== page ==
Amateur Radio Gears Up As Hurricane Isaac Bears Down


On Tuesday, the whole world watched as a strengthening tropical depression raced across the Gulf, picking up steam as it made landfall in Louisiana and other coastal states.

However, not so publicly known is the role played behind the scenes by amateur radio as a backup emergency communications system during such hurricanes.

WX4NHC amateur radio station at the National Hurricane Center.When cell phone networks and the Internet go down, old-fashioned ham radio — facilitated by WX4NHC, the amatuer radio station at the National Hurricane Center — keeps emergency communication traffic humming as Hurricane Isaac zeroes in on the Gulf Coast.

From the American Radio Relay League:

08/27/2012

As Tropical Storm Isaac moves over the Gulf of Mexico at a speed of about 14 miles per hour, forecasters at the National Hurricane Center (NHC) say the storm “poses [a] significant storm surge threat to the Northern Gulf Coast.” As of 11 AM (EDT), Isaac is 250 miles south of Apalachicola, Florida, and about 310 miles from Pilottown, Louisiana, the mouth of the Mississippi River.

According to VoIP Hurricane Net Director of Operations Rob Macedo, KD1CY, both the VoIP Hurricane Net and WX4NHC — the Amateur Radio station at the NHC — secured operations at 6:30 PM (EDT) on Sunday, August 26 and will rest on Monday, August 27. “While Isaac is becoming better organized, it remains a tropical storm and is passing through the Florida Keys,” Macedo said. “The new track guidance brings most of Isaac’s effects out over the open Gulf of Mexico for Monday, with the exception of some minimal tropical storm effects along the immediate West Coast of Florida. Latest model guidance and NHC track guidance brings Isaac to the Northern Gulf Coast between Louisiana and Florida on Tuesday into Wednesday, when the next VoIP Hurricane Net and WX4NHC activation is likely to occur.”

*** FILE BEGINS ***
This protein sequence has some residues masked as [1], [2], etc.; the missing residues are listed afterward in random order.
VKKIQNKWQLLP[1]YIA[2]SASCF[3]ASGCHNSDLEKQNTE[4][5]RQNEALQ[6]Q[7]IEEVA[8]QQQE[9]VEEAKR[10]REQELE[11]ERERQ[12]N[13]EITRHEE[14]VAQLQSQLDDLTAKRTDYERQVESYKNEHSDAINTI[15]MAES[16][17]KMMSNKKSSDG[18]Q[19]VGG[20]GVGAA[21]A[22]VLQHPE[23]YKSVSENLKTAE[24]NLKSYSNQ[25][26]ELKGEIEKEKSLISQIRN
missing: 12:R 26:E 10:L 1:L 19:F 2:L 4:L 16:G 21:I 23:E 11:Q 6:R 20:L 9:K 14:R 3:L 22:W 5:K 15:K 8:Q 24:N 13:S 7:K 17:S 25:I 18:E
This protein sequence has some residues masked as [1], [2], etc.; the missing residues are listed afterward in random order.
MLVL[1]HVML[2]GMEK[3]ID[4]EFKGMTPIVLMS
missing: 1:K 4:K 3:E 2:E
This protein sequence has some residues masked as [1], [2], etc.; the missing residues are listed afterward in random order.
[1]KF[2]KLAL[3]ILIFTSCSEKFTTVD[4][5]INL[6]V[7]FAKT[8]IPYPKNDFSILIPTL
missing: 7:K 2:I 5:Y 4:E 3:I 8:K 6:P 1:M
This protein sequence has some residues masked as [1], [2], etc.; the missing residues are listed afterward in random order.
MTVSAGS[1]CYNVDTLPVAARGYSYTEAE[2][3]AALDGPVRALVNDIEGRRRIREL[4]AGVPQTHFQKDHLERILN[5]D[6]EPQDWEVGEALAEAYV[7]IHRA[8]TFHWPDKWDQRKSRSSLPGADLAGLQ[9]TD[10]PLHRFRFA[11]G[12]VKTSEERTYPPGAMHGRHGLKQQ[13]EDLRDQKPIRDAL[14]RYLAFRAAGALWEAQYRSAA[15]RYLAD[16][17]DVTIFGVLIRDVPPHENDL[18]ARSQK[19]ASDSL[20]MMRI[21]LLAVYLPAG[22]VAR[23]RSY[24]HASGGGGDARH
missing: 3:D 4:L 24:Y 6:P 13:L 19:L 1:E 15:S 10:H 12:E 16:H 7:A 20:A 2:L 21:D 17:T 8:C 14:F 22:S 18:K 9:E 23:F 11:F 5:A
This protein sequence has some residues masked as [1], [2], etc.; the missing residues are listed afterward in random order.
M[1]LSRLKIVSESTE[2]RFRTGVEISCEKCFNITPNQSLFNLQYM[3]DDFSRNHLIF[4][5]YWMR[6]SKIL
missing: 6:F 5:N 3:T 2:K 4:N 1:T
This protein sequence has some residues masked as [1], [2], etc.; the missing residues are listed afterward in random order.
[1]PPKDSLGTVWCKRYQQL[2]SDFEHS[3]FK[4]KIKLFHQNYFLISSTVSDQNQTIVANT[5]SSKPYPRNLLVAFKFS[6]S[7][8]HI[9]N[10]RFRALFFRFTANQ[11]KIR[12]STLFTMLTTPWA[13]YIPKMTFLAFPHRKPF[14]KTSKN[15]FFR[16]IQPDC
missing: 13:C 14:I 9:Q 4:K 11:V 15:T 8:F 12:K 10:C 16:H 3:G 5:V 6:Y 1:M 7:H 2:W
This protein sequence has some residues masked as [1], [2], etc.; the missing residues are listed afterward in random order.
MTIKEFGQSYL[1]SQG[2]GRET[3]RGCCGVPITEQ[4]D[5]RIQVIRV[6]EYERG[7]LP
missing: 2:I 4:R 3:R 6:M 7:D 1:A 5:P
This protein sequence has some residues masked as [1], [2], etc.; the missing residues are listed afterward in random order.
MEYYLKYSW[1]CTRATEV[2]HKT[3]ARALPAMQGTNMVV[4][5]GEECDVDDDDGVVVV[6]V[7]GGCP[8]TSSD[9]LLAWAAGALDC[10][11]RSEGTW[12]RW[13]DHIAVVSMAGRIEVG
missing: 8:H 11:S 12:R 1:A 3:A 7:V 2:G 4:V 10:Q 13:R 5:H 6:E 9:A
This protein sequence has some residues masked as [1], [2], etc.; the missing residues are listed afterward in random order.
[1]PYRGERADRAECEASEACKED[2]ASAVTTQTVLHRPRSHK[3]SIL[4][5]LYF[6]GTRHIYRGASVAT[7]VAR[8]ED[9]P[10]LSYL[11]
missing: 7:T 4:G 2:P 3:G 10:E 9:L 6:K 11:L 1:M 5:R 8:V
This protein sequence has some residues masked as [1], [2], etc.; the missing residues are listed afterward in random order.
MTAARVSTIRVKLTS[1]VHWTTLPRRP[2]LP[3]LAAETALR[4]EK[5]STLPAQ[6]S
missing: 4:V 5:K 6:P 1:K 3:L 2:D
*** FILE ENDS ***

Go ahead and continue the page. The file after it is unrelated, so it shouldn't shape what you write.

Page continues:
To contact WX4NHC with emergency traffic or to listen to the station on High Frequency (HF):

Amateur Radio HF Frequencies – (single sideband mode)

20 meters : 14.325 MHz Hurricane Watch Net (Main frequency during Hurricanes)
40 meters : 7.268 MHz Water Way Net (secondary frequency) Maritime Mobiles Net
80 meters : 3.815 MHz Caribbean Net, (Alternates: 3.950 : North Florida / 3.940 South Florida)

To learn more about WX4NHC click here.

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